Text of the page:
ALMOST half of parents across Oxfordshire refused to send their children back to classrooms yesterday as primary schools welcomed more pupils for the first time since March, an Oxford Mail poll has found.
Following Boris Johnson’s announcement last week children in Reception, Years 1 and 6 are now able to return, with many having been out of school for ten weeks, but many families remained reluctant.
A survey that asked readers whether primary schoolchildren should go back revealed that 45 per cent of voters have kept youngsters at home.
The numbers also correlate with national polls that showed many parents, councils and teachers remain sceptical of the government’s assurances over their safety.
Anxious mothers also took to social media to express their concerns.
One Facebook user Laura Simpson commented: “I have not sent mine back.
“It is a bit crazy to relax everything so much and expect parents to send their kids in before we even know how these measures have taken affect.”
While 17 per cent of voters were not sure what to do and said they were ‘worried it is too soon’, over a third of parents confirmed they sent their children back to classrooms.
One respondent Susan Milton said: “Yes, I will be, if the government says it is fine and safe for the children to go then I am happy for my children to go as people will be saying this for months and months and when September comes they will be saying the same – it is not safe but every child (has to) go back to school to get their education.”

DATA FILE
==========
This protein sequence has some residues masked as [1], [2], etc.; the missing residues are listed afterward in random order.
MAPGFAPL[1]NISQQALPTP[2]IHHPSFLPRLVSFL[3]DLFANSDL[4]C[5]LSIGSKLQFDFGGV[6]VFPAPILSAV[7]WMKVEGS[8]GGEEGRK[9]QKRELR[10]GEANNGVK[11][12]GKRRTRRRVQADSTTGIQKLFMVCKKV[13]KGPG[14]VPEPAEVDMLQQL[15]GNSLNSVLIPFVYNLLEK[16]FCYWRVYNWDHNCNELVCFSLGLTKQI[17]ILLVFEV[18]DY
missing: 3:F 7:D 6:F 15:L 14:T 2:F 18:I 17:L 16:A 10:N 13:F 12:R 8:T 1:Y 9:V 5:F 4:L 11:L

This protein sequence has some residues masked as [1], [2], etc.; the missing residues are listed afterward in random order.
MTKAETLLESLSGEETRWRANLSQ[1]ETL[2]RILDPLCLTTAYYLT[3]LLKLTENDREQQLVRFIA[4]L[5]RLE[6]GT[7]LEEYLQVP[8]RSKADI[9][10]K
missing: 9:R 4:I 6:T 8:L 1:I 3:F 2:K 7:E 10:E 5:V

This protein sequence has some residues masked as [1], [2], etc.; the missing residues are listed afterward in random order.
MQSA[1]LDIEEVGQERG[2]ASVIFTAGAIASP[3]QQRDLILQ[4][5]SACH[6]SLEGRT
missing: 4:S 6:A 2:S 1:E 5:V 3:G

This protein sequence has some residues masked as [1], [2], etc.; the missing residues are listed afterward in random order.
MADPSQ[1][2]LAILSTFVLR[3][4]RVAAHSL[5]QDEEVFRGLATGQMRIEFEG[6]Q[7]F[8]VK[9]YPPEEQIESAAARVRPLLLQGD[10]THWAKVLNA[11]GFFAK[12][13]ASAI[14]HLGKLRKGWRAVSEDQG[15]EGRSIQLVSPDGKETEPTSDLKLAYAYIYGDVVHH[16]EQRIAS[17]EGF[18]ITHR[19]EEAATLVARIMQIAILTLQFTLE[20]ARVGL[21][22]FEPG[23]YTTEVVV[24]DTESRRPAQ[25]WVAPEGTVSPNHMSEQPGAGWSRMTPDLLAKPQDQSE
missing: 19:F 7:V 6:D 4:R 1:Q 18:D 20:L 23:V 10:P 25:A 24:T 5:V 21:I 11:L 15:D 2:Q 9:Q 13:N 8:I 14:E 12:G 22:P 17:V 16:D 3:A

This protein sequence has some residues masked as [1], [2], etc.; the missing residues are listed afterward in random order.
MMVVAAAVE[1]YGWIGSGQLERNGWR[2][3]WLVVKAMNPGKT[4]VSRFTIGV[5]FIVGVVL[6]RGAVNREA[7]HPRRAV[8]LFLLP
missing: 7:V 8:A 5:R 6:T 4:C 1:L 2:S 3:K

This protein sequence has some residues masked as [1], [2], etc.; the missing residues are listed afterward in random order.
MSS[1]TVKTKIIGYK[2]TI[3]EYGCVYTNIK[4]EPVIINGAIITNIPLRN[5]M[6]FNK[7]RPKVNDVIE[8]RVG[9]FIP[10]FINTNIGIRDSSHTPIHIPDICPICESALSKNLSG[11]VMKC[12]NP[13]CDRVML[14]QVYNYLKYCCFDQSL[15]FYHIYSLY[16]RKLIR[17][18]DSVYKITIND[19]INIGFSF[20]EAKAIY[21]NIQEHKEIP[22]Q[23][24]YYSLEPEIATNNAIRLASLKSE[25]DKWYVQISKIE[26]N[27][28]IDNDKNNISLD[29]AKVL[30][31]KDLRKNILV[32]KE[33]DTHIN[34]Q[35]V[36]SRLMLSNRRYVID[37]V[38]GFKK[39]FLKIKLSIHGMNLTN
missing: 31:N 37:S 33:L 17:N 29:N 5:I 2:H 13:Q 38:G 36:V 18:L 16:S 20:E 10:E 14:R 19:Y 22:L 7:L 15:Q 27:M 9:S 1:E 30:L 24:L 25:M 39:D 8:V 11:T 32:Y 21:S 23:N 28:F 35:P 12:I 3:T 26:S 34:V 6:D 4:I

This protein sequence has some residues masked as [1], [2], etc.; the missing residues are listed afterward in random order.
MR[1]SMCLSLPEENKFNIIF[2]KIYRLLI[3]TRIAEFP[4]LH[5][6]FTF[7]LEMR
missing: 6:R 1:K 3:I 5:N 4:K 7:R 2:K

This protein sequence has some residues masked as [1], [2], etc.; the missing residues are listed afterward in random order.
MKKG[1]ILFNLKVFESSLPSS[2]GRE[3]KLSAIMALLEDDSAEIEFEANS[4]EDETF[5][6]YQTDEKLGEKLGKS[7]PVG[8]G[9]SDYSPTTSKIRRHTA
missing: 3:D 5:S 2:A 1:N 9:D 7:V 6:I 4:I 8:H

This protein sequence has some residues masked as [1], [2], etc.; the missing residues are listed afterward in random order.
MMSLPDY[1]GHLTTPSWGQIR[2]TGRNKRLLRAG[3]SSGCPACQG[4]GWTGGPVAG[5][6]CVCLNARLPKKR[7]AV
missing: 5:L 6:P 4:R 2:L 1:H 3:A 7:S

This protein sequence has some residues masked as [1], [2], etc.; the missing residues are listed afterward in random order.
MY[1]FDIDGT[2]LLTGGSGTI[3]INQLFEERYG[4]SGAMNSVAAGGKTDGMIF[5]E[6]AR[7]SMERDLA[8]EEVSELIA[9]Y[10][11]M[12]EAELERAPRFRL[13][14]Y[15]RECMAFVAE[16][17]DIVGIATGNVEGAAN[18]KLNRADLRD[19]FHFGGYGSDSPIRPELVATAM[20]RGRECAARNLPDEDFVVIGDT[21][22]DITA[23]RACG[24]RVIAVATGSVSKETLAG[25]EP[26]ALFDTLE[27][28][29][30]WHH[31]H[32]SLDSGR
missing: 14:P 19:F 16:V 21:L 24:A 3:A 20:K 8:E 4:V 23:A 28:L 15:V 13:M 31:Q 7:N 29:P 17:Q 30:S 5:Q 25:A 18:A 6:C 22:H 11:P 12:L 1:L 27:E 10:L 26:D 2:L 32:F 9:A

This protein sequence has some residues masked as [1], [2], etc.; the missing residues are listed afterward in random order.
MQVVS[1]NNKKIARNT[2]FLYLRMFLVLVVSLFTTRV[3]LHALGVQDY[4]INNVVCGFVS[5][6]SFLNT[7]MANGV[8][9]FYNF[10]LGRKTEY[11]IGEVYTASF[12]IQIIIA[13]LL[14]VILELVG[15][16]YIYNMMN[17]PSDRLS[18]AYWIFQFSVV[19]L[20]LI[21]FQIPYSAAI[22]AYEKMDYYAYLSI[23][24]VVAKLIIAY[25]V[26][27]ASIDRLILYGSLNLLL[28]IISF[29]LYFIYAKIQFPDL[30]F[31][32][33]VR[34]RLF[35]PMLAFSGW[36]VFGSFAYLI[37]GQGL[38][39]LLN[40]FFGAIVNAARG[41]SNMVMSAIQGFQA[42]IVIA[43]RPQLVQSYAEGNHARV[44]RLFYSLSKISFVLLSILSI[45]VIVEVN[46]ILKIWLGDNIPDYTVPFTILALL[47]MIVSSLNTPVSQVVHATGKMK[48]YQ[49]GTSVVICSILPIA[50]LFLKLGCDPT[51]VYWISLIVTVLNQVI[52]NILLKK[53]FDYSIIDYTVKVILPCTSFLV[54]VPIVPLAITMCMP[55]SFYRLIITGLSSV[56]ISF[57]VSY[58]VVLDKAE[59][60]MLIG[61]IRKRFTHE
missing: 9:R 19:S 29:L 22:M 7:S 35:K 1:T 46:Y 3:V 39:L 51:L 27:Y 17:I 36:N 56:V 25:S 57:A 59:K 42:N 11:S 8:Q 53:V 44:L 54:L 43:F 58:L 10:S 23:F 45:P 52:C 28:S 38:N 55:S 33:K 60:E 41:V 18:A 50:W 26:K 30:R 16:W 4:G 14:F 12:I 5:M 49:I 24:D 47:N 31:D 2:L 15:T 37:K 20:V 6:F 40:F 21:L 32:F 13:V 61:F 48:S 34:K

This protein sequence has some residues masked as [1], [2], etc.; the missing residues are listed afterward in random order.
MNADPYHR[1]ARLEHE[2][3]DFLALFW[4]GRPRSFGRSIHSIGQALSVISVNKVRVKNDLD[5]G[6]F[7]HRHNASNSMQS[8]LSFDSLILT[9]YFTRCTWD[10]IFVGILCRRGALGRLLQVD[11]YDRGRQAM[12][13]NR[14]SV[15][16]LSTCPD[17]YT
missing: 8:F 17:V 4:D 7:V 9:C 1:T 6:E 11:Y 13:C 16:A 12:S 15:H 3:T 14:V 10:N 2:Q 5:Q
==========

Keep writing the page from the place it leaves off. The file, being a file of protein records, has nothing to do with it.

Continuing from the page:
Another two per cent of respondents revealed the reason they are sending youngsters to the classrooms is because they cannot look after them.
In an effort to encourage parents to return their children to school, the Prime Minister revealed that they have to follow strict social distancing measures – including limiting class sizes to 15 students.
Oxfordshire County Council also announced its own measures on Wednesday in preparation for welcoming back primary pupils from yesterday and other students from June 15.
The authority delivered ‘hundreds of thousands of personal protective equipment items to schools including aprons, gloves, visors and bottles of sanitiser.
They are also being asked to complete a risk assessment in conjunction with staff and union representatives.
Schools have remained open throughout the coronavirus pandemic for vulnerable children and those with parents who are key workers.
County councillor Lorraine Lindsay-Gale, cabinet member for Education and Cultural Services, said: “The health and safety of pupils, teachers and support staff is our number one priority.
“The teaching teams are incredibly dedicated.”